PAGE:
What is Common Core? How did it start–and who drove it? Are the standards high? How will it change our understanding of authentic college-level work? Are Common Core proponents well-intentioned? Or are they DC office-sitters who’ve rarely had any direct impact on a school or classroom but who really believe that they deserve control of key levers of education policy? What is the purpose of education? These are the kinds of questions that make up the greater part of the storyline of Building the Machine, a documentary film produced by the Home School Legal Defense Association.
- The director, Ian Reid, shows a real ability to tell a story and the technical chops to keep it visually interesting. The timing and intersection of sound and visuals are pretty darn good. Kudos.
- Ben Botkin‘s accompanying music has a Hans Zimmer/Batman feel to it. It works well with the film. (Check out his other music here.)
As a documentary, you have to start with a basic question: Is it fair? The view of Cathy Duffy, who provides reviews of home school materials, is pretty indicative of what I hear from people; that is, the filmmakers show a lot of respect for proponents of Common Core:
I very much appreciate that those who created this movie contacted supporters of the Common Core to get their perspective. The few that responded are included so that we can understand that while they are well-intentioned, their philosophical outlook seems very much at odds with that of those who prefer smaller government and individual freedom. The movie allows them to present their arguments without trying to portray them as evil or silly.
Given that 16 of the 18 proponents of Common Core contacted refused to appear on film, that’s a pretty remarkable attempt at objectivity.
What about the storyline — the actual substance? Mike McShane makes a solid observation about the film at AEI’s blog site:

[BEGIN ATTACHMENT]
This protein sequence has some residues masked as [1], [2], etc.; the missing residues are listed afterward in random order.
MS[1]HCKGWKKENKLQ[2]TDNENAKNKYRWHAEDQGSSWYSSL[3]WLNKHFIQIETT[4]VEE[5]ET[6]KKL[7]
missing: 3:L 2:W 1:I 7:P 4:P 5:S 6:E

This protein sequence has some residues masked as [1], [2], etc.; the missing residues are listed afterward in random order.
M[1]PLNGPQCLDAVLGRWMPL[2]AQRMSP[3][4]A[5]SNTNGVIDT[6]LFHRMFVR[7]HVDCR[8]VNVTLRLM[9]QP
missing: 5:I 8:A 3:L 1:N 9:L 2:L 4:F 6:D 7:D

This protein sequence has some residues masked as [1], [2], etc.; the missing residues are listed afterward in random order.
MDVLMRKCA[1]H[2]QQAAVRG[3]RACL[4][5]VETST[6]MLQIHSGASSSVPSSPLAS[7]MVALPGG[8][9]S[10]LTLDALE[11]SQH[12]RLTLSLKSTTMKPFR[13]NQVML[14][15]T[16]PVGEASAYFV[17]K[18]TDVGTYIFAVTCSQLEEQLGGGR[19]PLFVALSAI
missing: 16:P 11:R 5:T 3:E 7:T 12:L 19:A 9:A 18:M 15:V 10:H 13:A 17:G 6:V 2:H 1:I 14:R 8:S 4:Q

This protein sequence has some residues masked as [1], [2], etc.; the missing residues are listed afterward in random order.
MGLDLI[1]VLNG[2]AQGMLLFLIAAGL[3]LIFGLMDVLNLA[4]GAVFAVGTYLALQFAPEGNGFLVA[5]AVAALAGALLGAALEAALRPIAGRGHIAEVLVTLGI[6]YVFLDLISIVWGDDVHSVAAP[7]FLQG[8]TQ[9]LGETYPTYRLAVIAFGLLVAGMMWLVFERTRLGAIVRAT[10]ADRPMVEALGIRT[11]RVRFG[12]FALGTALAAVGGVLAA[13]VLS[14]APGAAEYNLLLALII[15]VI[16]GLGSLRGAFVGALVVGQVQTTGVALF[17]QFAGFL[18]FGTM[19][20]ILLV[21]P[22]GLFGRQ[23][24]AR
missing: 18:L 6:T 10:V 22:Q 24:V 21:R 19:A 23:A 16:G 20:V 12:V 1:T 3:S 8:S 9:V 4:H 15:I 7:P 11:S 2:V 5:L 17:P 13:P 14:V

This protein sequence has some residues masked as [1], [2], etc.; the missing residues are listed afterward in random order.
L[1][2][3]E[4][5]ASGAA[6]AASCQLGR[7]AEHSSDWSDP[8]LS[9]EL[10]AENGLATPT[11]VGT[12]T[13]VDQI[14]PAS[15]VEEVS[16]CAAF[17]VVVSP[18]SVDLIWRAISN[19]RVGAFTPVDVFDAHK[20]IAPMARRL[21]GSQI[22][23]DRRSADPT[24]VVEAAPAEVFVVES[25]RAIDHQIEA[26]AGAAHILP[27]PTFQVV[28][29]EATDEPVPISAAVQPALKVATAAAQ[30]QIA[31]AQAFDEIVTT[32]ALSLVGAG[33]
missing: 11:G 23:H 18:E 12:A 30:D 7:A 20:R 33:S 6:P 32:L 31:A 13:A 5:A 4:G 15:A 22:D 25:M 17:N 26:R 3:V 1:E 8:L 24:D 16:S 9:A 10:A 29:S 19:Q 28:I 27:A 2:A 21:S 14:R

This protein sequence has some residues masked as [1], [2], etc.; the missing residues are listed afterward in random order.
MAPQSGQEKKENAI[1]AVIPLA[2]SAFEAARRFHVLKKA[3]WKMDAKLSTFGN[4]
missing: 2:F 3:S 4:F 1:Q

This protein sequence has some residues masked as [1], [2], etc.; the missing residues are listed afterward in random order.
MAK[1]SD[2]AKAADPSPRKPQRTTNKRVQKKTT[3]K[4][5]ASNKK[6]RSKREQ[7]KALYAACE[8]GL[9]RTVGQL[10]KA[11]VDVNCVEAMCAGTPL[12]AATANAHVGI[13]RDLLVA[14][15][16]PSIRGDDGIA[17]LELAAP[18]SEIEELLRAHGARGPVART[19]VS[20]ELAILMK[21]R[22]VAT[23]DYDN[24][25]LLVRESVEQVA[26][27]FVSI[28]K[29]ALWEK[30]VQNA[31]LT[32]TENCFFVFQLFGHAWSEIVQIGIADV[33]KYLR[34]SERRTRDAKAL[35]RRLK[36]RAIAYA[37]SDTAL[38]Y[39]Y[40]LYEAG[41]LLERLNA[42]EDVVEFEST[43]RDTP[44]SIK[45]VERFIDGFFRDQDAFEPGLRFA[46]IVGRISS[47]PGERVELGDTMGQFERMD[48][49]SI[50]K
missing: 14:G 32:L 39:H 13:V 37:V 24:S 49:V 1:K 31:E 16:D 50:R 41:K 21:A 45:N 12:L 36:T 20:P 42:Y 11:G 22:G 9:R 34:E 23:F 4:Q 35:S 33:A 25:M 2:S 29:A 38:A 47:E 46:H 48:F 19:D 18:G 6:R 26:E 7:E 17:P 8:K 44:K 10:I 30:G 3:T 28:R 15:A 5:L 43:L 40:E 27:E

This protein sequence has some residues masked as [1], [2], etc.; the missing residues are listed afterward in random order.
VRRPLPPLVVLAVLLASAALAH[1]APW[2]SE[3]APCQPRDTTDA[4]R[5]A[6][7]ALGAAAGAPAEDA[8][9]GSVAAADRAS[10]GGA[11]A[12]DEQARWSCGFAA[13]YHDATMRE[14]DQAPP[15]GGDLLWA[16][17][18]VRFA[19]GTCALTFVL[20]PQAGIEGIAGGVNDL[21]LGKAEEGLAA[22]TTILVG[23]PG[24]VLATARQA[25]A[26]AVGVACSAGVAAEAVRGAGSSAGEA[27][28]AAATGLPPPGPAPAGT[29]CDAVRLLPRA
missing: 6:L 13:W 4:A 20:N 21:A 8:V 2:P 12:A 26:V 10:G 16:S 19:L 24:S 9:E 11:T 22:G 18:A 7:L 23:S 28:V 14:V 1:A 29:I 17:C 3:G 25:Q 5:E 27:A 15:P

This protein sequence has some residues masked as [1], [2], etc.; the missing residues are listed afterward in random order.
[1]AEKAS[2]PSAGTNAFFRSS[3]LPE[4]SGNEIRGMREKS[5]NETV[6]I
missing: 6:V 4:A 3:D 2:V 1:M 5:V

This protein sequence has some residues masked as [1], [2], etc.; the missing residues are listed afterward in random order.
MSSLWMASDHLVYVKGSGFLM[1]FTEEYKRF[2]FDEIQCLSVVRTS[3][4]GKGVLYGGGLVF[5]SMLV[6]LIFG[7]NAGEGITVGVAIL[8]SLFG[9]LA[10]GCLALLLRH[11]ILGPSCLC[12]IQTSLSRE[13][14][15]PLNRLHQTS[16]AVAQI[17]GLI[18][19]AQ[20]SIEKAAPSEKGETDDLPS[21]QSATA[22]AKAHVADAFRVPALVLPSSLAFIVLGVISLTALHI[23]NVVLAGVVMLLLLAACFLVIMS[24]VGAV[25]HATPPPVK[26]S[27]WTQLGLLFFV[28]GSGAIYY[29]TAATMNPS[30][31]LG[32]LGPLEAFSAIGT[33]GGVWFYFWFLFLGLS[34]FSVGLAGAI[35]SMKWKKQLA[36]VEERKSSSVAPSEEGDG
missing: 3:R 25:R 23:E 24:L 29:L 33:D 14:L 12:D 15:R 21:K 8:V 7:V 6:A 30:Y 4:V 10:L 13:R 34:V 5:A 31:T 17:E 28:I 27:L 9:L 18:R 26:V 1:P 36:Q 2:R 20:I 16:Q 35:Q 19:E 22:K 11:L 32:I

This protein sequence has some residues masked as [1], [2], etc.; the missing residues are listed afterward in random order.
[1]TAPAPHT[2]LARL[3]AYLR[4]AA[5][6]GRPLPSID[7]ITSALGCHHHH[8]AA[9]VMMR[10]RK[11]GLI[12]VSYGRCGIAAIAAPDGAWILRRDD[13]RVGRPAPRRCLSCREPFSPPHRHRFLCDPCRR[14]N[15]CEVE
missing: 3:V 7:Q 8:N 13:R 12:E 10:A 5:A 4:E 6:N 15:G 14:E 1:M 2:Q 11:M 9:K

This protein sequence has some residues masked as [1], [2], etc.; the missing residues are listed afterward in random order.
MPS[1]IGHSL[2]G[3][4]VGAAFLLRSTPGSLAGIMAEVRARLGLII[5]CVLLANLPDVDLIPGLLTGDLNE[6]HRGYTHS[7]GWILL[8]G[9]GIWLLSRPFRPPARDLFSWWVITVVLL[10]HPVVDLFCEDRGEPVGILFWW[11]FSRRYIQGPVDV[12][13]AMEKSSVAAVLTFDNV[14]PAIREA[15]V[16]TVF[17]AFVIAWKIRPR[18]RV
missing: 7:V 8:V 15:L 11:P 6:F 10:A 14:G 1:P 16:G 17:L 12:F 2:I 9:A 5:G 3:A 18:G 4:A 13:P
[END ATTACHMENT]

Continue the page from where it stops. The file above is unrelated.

The most powerful four minutes of the 40 minute film occurs at the halfway point. It shows Sandra Stotsky (off screen) grilling Jason Zimba, the architect of the Mathematics standards, at a meeting of the Massachusetts Board of Education. Zimba admits that, far from the cry of high quality, internationally benchmarked, and world-class, the standards offer “a minimal definition college-readiness,” that would not apply to selective colleges (or even most R1 universities, it appears) or for students that want to major in a STEM subject.
As he said it, I leaned back on my couch and inhaled the way I do when I see a power forward streaking across the baseline while a point guard lofts an alley-oop. Here comes the hammer. It tee’d up engineer Ze’ev Wurman to say “you’re touching exactly on the weak spot of the Common Core.” He then proceeds to demolish the idea that a single standard could apply for both college and career readiness, and enumerates the unintended consequences of conflating those two goals into one expected outcome. If you don’t like the Common Core and only have four minutes, this is the meat of the film.
That’s spot on, but the film is actually more than that. It’s an effective primer for 30 minutes, whereafter it does, as McShane later suggests, dedicate too much of its closing argument circling around the theme of how unique kids are. We all know that — and given the need to pace short documentaries even more economically than a film, the final section feels a misdirected, oddly shaped limb grafted onto a strong trunk.
I’ll close with two beefs with the film — one that goes to the feel of the documentary and the other is admittedly a little harsh on supposed “ed reformers.” The first beef is that the opening of the film points to a weakness in the story. The film starts with two fictitious moms, Jen and Suzanne, who are discussing an upcoming PTA meeting to discuss something called Common Core. There are so many real moms–named Heather, Erin, Crystal, Laura, Yvonne, Mary, and so many others–who are articulate, who care about their kids and their country, who won’t stand for anything less than a defining role in the intellectual path for their child or children. They would have done a splendid job talking about their concerns, and their passion and at this point depth of knowledge would have been great, even inspiring for viewers.